Pollution: The Invisible Enemy

Pollution, un ennemi invisible

The quality of the air we breathe depends on a precarious balance between the intensity of pollutant emissions and the process of their transformation and dispersion by the environment. 



The quality of the air we breathe depends on a precarious balancebetween the intensity of pollutant emissions and the process of their transformation and dispersion by the environment.

An increase in emissions or specific weather conditions can upset this balance. For example, anticyclones associated with light winds contribute to the creation of a warm air “lid”, preventing pollutant dispersion and encouraging their stagnation and accumulation. In the summer, sunshine and light winds help transform precursor pollutants into low level ozone.

Air pollution is not only harmful to health but also has a direct effect on our skin, which becomes irritated, dehydrated and more sensitive. Pores clog and the complexion loses its luster. The skin ages prematurely, due to the many free radicals generated by air pollutants.


Today, 54% of the world’s population lives in metropolitan areas.

2/3 of the planet’s inhabitants will live in cities by the year 2050 (source: UN 2014)

77,5% of the French population lives in urban areas (source: INSEE 2010)


Chemical air pollutants have a direct effect on our health and skin. They are mainly released by motor vehicles, industry and power plants.




Particles are mainly released by industry and road traffic. They are airborne materials of different sizes and types (acids and chemical components). All particles smaller than 10 µm (called PM10) are considered dangerous.

Cities such as Beijing, Mexico City and Los Angeles regularly experience peaks of PM2.5 particulate pollution. Because particulate matter is up to 20 times smaller in diameter than pores (50 µm), this type of pollution is not visible and causes skin sensitivity and irritation..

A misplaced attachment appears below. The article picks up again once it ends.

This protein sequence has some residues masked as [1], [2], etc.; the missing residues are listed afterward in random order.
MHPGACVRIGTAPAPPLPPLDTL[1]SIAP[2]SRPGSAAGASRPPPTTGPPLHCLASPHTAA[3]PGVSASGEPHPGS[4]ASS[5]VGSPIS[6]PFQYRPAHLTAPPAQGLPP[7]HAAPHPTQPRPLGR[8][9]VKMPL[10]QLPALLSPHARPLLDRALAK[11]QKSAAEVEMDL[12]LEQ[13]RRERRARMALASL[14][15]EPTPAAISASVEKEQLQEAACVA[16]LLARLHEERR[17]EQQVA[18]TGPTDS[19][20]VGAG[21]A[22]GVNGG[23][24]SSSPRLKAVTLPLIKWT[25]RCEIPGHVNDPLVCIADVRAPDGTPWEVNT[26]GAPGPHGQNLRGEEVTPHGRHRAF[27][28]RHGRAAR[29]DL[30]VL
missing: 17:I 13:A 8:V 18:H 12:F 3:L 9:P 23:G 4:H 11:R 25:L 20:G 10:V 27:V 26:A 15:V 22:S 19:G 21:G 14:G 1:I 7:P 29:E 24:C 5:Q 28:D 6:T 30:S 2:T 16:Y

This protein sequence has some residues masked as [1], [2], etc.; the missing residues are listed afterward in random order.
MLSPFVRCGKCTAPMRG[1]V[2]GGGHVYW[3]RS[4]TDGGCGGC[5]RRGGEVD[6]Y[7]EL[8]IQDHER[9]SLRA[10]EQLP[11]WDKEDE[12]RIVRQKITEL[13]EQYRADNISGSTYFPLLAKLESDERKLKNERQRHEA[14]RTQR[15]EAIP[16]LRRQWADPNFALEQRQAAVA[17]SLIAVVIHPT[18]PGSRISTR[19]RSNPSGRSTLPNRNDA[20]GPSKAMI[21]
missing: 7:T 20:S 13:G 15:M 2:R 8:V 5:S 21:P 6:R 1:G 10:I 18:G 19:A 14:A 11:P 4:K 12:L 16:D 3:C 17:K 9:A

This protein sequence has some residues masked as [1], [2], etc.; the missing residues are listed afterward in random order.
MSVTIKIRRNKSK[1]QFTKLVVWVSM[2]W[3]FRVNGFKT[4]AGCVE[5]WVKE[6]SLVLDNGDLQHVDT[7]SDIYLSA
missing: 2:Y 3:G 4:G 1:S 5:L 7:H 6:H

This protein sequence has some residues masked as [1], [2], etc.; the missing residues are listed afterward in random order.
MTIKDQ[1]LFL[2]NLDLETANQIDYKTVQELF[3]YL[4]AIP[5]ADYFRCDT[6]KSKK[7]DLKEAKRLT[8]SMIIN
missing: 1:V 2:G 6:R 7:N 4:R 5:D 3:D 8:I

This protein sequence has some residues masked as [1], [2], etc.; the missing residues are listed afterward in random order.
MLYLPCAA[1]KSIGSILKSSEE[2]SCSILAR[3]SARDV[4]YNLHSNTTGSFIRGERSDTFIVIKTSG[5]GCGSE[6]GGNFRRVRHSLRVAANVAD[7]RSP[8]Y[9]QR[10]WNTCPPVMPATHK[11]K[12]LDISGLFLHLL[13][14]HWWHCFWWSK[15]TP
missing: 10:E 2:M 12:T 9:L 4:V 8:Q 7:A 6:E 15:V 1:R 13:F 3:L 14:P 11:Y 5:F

O3 (low level or tropospheric ozone)

Ozone protects us from UV rays at high altitudes.

At lower altitudes, where we live and breathe, however, ozone is a  pollutant that causes irritation to the skin, eyes and respiratory system. Ozone is also a superoxide that generates a number of highly carcinogenic free radicals.

This pollutant is not directly released into the atmosphere. It is produced through chemical reactions in the presence of precursor pollutants (VOCs, NOx, etc.) and when subject to solar radiation and UV light. This is referred to as photochemical smog.

Conditions conducive to ozone formation generally include high traffic, sunny weather and poor atmospheric circulation. 



NOx (nitrogen oxides)

NOx consist of a group of different oxidized nitrogen compounds such as monoxide, dioxide, and trioxide.

Nitrogen monoxide (NO) and nitrogen dioxide (NO2) are both pollutants highly characteristic of urban and industrial areas. They are mainly emitted by road traffic, individual and collective heating and tobacco smoke. Nitrogen dioxide (NO2) more specifically is a suffocating gas that irritates the airways.